The theme of today is: Know your family history and genetic risk
Bowel Cancer Australia say:
Around 25 per cent of patients have a family history or genetic inheritance, both of which significantly increase a person’s risk of developing bowel cancer.
Young Survivors Week is a good time to bring up the subject with loved ones and learn about your family history and genetic risk factors.
An estimated 900 Australians diagnosed with bowel cancer each year will have an underlying genetic cause, yet some don’t realise it. In families where there is a clear history of a genetic risk factor, screening is recommended from an earlier age than the general population.
On the other hand, anyone who is diagnosed with bowel cancer under the age of 50 could be harbouring a genetic inheritance without knowing it, and should also consider speaking to their doctor about genetic screening.
The most common genetic causes of bowel cancer are Lynch Syndrome and Familial Adenomatous Polyposis (FAP).
Firstly - a Shout Out to my lovely family. I'm not always the best in keeping in touch. OK that's an understatement. Luckily my family are very lovely and understanding!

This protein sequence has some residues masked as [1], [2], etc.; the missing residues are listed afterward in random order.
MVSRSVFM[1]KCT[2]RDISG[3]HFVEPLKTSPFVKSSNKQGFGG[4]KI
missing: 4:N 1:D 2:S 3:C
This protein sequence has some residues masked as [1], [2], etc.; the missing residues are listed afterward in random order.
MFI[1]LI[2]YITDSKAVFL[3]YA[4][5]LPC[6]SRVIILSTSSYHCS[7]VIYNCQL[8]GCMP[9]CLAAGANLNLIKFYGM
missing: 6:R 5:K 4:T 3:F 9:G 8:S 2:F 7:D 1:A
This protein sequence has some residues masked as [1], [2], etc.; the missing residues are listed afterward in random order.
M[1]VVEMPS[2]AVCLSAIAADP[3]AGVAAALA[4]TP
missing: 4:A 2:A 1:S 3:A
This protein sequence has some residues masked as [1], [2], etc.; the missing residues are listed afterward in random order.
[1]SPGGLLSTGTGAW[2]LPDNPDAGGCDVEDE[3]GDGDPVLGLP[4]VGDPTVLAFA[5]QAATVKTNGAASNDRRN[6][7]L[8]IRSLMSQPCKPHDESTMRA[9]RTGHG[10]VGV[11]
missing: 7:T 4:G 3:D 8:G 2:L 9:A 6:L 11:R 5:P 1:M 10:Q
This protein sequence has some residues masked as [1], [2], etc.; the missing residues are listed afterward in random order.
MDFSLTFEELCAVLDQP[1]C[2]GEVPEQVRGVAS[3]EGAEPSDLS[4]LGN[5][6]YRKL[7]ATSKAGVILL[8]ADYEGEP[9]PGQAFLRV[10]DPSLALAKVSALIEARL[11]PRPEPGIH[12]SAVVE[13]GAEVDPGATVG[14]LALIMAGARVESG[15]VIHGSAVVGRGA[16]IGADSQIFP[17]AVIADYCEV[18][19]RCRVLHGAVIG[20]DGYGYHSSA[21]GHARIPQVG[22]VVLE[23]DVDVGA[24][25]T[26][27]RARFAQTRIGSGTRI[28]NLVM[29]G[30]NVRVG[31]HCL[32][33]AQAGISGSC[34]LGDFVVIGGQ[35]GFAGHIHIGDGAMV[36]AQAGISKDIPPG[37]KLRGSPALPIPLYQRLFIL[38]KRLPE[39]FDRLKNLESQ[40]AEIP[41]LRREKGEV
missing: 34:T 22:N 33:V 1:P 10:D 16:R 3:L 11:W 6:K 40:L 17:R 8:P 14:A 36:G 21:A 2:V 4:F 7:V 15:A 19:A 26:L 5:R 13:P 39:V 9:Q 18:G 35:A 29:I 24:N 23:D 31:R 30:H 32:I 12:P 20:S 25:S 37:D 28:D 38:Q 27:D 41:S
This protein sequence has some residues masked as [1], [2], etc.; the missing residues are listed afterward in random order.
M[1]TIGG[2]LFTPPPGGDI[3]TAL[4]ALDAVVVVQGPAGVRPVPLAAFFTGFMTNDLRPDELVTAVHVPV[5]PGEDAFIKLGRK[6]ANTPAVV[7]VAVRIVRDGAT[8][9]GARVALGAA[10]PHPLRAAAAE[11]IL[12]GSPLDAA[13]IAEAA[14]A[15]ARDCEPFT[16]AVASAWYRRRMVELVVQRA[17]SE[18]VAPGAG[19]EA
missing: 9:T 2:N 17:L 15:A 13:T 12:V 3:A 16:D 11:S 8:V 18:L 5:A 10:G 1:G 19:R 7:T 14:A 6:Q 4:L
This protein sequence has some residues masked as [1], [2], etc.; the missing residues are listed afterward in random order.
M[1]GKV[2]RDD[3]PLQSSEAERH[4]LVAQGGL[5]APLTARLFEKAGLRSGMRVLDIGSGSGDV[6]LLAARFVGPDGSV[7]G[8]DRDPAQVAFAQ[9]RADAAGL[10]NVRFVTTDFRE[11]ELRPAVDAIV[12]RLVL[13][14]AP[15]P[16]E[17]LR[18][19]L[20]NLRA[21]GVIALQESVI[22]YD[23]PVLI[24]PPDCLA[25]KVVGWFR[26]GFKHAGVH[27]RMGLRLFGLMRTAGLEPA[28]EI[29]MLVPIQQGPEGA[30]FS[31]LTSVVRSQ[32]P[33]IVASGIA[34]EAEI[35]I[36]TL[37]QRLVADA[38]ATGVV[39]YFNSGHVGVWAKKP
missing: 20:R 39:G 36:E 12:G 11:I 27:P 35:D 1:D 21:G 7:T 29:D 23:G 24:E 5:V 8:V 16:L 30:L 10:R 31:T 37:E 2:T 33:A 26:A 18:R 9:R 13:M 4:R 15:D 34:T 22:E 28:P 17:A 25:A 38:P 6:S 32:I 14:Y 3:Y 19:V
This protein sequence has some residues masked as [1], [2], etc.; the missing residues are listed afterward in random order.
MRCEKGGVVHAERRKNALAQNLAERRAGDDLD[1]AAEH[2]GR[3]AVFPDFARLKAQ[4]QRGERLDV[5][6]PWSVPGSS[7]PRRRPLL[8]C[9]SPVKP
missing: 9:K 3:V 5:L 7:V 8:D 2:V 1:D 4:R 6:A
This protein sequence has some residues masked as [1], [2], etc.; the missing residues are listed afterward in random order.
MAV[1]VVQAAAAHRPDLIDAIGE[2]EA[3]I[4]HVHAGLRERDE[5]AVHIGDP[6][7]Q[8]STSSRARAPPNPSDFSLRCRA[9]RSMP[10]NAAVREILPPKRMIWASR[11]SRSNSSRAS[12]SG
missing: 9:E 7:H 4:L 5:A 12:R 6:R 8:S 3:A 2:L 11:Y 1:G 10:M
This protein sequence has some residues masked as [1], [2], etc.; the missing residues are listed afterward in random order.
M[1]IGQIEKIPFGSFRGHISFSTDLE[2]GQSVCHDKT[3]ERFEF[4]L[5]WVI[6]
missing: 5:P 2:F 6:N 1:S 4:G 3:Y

But here's a tip. If you haven't spoken to a family member for far too long - when you do get back in touch with them, it's nice if it isn't to say - "Hello, as I've been diagnosed with bowel cancer I'm having genetic screening and it would be really great if you could let me know in advance if you've ever had any cancer diagnoses. Oh and you may have increased risk now as you're related to me".
There is a still a lot of stigma around ill health. While it is of course it's ones own personal matter, and privacy and confidentiality are very important and should be respected, this experience taught me that it can also be a really good thing to share! It also reminded me that I should talk to my rellies more often (which I already knew). I would suggest, that anytime that you find yourself being diagnosed with an illness, don't forget to include in your questions -
- Are any of my family at risk? And if so - Who? And what steps should they take?